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Special report: Nurturing happier, healthier youth
Original post made
on Apr 22, 2011
In the months of grieving and searching dialogue that followed Palo Alto's teen suicides, a wide range of community groups, including the school district, settled on a statistical strategy, among others, to assess and address the emotional wellness of the city's youth: "developmental assets." ==B Photos by Veronica Weber/Palo Alto Online.==
Read the full story here Web Link
posted Friday, April 22, 2011, 8:59 AM
Posted by Elephant in the Room
a resident of Old Palo Alto
on Jun 7, 2011 at 9:59 am
While I think this survey gives us a bit of an insight into how kids are feeling, I believe it has many flaws. There is a lack of ability to measure how a kid's history affects his current risk-taking behavior. It also does not weigh some assets more than others in trying to determine what causes children to feel unvalued, alone, sad, depressed, etc.
Beyond this survey, here are items I think we need to look at:
- Kids are often left out of groups of friends because of their socio-economic status.
- Kids who are not popular (because they are different in any way) are left out. I see parents unintentionally supporting their kids in excluding the unpopular kids.
_ I see parents wanting their kids to be friends with kids from other "good families" - which usually means families with a big house, lots of money, parents who went to Ivy Leagues, etc.
- Kids who are trying to climb the social status ladder can be very mean (bullies) in order to rise to the position they aspire to. These kids can appear very sweet during one-on-one play dates, but watch them in a group and you will see how they act in very hurtful ways.
- In some other countries, adults talk to kids they don't know. They genuinely value kids and the kids learn to value other kids this way. In other countries this comes in the form of a passing pat on the head or simply some extra attention to a child just for being a child.
- The kids in other countries get attention and respect every day from a number of people they know and don't know. In our community, kids get things like iPhones, or huge, overdone parties, or parents who spend a lot of time making sure they get into an Ivy League. Mom's who stay at home, spend a lot of time behind the scenes making sure our schools are better and our kids get the best education they can. This is a wonderful thing for the community, but I don't think kids see this as valuing them.
- We further the lack of a community feeling by doing things like giving our kids cell phones to call home if they, for example, fall off of their bike. Why not have them knock on someone's door for help? We are unintentionally creating barriers for our kids so that they do not feel connected to the greater community.
- We need to teach our kids that they can rely on adults in the community and I believe we are failing to do this.
- We need to teach our kids to be more inclusive, less social climbing animals.
- How many parents that live in Palo Alto include Tinsley transfer kids in play dates, birthday parties, etc?? I can tell you that in the schools my kids have attended it is very rare for those kids to be included. From this example, you see that kids who simply aren't like others risk being left out, left alone and made to feel bad about themselves.
- I have witnessed many teachers and some administrators acting as if they do not value kids... especially kids who don't get A's, who act out, or who have learning differences. There is a big push to make kids more independent without regard to their developmental ability. All kids must conform at the same time.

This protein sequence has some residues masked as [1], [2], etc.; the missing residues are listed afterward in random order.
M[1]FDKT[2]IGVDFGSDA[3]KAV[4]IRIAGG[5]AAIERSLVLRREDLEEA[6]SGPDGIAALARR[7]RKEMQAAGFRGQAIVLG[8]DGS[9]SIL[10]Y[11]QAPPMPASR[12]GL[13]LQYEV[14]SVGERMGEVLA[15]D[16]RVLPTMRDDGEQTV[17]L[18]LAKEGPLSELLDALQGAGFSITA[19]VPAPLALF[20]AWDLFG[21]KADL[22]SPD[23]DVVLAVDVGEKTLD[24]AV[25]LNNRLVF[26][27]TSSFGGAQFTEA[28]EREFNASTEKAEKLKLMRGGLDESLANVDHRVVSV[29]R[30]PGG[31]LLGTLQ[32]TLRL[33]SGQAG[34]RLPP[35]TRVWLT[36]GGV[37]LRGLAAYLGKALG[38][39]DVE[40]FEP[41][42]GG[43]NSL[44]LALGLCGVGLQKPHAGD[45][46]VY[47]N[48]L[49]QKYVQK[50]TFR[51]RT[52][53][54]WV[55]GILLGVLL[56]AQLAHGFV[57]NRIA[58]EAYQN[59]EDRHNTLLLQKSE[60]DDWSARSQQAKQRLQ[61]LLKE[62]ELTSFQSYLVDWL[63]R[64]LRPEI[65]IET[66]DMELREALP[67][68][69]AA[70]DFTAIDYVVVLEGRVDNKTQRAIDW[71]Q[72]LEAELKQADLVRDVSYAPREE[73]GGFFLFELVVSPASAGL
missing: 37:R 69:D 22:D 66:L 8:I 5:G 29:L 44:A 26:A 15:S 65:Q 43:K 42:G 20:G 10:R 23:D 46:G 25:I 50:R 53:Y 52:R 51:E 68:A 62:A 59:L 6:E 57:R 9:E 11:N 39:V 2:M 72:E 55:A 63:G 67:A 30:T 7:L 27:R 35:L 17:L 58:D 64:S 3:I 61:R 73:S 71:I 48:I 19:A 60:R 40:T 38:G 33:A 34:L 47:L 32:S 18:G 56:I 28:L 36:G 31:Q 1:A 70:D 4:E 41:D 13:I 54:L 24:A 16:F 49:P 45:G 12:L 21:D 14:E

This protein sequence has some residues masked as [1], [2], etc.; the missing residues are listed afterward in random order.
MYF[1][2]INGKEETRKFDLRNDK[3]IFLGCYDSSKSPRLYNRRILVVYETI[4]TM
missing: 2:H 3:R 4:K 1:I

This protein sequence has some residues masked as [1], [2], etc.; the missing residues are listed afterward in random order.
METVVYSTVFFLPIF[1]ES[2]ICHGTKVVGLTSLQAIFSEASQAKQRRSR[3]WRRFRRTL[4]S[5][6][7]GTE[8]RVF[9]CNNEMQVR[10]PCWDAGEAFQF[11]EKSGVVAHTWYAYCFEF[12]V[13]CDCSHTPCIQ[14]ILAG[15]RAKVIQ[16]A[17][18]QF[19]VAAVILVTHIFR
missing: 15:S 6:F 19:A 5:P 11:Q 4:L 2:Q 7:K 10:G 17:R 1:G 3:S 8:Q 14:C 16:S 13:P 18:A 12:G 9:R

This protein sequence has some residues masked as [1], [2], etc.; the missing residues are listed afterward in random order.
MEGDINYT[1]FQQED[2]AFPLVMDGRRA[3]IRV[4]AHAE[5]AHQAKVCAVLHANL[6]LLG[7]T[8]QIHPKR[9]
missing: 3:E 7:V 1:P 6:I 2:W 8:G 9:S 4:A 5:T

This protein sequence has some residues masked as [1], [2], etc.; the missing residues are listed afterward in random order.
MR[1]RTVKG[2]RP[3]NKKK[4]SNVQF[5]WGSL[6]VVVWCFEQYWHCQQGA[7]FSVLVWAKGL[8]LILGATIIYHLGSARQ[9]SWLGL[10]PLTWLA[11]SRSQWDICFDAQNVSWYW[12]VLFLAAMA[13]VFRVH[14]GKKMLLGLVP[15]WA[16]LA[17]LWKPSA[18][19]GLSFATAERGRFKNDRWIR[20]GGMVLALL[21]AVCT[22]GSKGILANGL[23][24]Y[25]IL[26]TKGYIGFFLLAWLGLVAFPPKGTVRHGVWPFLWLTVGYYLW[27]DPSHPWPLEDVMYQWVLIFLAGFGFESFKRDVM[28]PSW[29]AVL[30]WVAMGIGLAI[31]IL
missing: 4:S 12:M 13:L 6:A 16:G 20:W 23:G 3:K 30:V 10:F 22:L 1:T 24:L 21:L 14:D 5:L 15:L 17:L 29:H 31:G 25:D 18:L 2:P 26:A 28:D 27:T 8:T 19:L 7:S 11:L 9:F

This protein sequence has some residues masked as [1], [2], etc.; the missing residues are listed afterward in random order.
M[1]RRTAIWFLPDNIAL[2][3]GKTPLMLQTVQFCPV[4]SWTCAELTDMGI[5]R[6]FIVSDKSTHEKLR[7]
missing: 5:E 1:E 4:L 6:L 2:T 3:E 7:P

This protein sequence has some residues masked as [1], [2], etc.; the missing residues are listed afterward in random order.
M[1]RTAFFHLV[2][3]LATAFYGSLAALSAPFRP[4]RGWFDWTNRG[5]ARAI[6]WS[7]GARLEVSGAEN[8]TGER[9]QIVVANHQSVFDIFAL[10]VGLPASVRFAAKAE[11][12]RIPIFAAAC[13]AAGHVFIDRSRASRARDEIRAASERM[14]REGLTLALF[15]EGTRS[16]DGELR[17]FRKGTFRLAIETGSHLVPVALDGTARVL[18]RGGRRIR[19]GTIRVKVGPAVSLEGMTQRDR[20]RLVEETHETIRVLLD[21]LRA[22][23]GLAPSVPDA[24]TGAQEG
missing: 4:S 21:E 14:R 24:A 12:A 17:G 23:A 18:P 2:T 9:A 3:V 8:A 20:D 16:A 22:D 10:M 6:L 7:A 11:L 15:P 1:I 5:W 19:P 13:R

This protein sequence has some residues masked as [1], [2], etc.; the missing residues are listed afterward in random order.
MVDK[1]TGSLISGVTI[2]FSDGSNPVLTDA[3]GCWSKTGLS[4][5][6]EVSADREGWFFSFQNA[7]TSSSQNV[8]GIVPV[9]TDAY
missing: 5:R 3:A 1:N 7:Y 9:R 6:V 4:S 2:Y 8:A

- I have seen kids shamed in class rooms, in school play grounds, in school halls... I see administrators turning a blind eye to this because California makes it difficult to discipline a teacher.
- In schools, kids who do one bad thing are continually scrutinized and looked upon as "bad kids". The more this happens, the more those kids feel alienated and the more they act out. Often times, those kids are blamed for things they did not do because the teachers and administrators assume that it must be those kids that did wrong in a situation. There is almost no way for those kids to turn things around and, I have seen things get really bad for these kids. The less connected they feel the worse they do in school. By the time these kids are in high school, they are the "delinquents" who no one cares about and who are the first to be yelled at or left out. These kids then are excluded from sports and other extra curricular activities. If these kids do not have much parental support, it is even worse.
- At the high school level, I have experienced kids being treated in a very business-like manner. Questions, such as what classes they have taken, what grades do they have, what extracurricular things are they involved in, etc., etc. There is little space for these kids to be kids, to be seen as humans with a range of emotions. There is little space for these kids to say to an adult, "I am unhappy... or my friends have been mean to me... or I don't know what I will do if I can't play on the football team." I think these things need to be something kids feel they can talk about with lots of adults... not just Adolescent Counseling Services.
- As a community of parents, senior citizens, teachers, administrators, college graduates, and others, I believe we can do a much better job of making kids feel valued, adored, loved, included, understood. We are a community of really smart people... I believe it just takes a little less of an academic approach to these problems and more introspection on the part of adults. All kids want to feel loved and included... especially the ones who actively push adults away with bad behavior.
Let's all try harder to make Palo Alto a place all kids (not just our won) feel valued and loved.